What CEOs Should Know About IT and Digital Transformation

Ingrid-Helen Arnold

It’s often said that in the digital economy every company has to become a software company, as if the key to transforming your business is to introduce the developers in your IT department to your product designers and engineers. But the shift is more fundamental than that. Just as startups are challenging established business models with goods and services that mesh digital and physical worlds, technology must be intertwined with every business process.

Digital transformation demands a whole new mindset—one focused on radical process simplification and alignment of the right technology with your business strategy. How extensively an enterprise can transform is limited only by the imagination of its people and their willingness to accept change.

To lead this transformation, you must adopt a philosophy based on three underlying principles.

1Technology and Processes Must Converge

Digital transformation relies heavily on enabling an organization’s employees, partners, suppliers, and customers to interact without friction. By immersing yourself in every aspect of the business, you can experience firsthand both the daily successes and the pain points throughout the value chain. With that knowledge, you can determine which technology solutions and process changes will make life easier and better for everyone in your business network.

Many CEOs see the cloud as an efficient way to drive digital transformation. And it is. But a business has many different processes, and not all of them are equally ready to move to the cloud. Your executive team should focus first on processes that directly impact your customers. Agree on how customers should be served, and then determine which processes should be reimagined to optimize that experience and help the business move forward. The point where new processes and technology converge will catalyze digital transformation.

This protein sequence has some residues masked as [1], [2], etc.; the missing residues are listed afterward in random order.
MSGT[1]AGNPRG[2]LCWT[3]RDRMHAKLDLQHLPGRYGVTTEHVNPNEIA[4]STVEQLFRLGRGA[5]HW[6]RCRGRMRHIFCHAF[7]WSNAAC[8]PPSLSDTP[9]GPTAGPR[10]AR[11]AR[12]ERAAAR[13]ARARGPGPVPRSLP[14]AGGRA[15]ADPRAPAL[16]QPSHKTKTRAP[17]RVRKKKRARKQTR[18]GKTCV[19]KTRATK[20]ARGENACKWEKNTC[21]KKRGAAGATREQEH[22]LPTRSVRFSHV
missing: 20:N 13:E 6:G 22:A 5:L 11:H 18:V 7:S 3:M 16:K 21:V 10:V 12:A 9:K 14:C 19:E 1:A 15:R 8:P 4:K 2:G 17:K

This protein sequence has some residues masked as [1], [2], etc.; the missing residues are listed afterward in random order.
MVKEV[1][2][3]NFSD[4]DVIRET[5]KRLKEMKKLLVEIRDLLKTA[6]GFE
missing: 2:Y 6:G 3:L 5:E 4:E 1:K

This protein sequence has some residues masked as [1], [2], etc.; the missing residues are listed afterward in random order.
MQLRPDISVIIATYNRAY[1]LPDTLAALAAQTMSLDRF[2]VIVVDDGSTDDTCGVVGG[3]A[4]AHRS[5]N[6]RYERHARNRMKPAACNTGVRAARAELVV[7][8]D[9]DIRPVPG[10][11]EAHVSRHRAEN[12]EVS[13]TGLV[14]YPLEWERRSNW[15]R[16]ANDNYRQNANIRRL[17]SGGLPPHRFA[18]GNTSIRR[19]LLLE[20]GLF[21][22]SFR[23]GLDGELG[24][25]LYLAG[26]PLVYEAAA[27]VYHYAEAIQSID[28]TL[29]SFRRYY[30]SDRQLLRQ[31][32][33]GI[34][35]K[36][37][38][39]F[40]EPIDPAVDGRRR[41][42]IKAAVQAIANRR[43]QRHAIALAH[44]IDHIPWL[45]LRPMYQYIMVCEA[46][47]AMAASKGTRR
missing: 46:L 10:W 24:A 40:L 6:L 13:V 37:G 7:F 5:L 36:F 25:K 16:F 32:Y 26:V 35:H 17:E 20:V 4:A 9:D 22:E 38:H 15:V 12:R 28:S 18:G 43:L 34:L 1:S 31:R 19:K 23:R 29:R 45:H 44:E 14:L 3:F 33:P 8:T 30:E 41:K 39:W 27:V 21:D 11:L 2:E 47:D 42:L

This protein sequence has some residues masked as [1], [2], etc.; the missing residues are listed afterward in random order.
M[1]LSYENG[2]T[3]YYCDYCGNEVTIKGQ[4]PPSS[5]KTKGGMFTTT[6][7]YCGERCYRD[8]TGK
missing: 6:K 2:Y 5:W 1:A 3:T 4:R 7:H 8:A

2IT Has to Trust You

If a CEO has not earned the trust of everyone in the organization, transformation will be a constant fight. That’s because digital transformation is not just another management mandate. It can only succeed by mutual agreement between the leadership team and the workforce. Silos need to disappear, and every business leader must foster connections among employees across functions so they can use their expertise to improve processes.

Engineering does not stand alone. Nor does IT, human resources, finance, or any other function. But the workforce needs to believe that you have set the right direction, that you have empathy for the challenges they are experiencing, and that resolving them will help everyone share in the company’s success.

3Simplicity Is Everyone’s Goal

New business scenarios and ideas for new products, services, and processes are emerging every day, offering new opportunities for revenue and better customer experiences. Even the most common experiences can potentially be transformed.

For example, customers want to be protected from credit card fraud. When I lost my credit card, I learned firsthand about the complexity of alerting the bank, freezing the account, and obtaining a new account number and card. Like any other account holder, I wanted my account secured immediately. Now Discover offers an app that allows consumers to freeze their own accounts with a click of a button. That’s using digital technology to make our financial lives easier and more secure.

You always have to be asking why a process exists and encouraging your teams to look for ways business processes can be simplified using digital technology. The possibilities for changing people’s lives are endless.

Ingrid-Helen Arnold

About Ingrid-Helen Arnold

Ingrid-Helen Arnold is the president of SAP Data Network, the new business unit delivering end-to-end data monetization for SAP and its customers.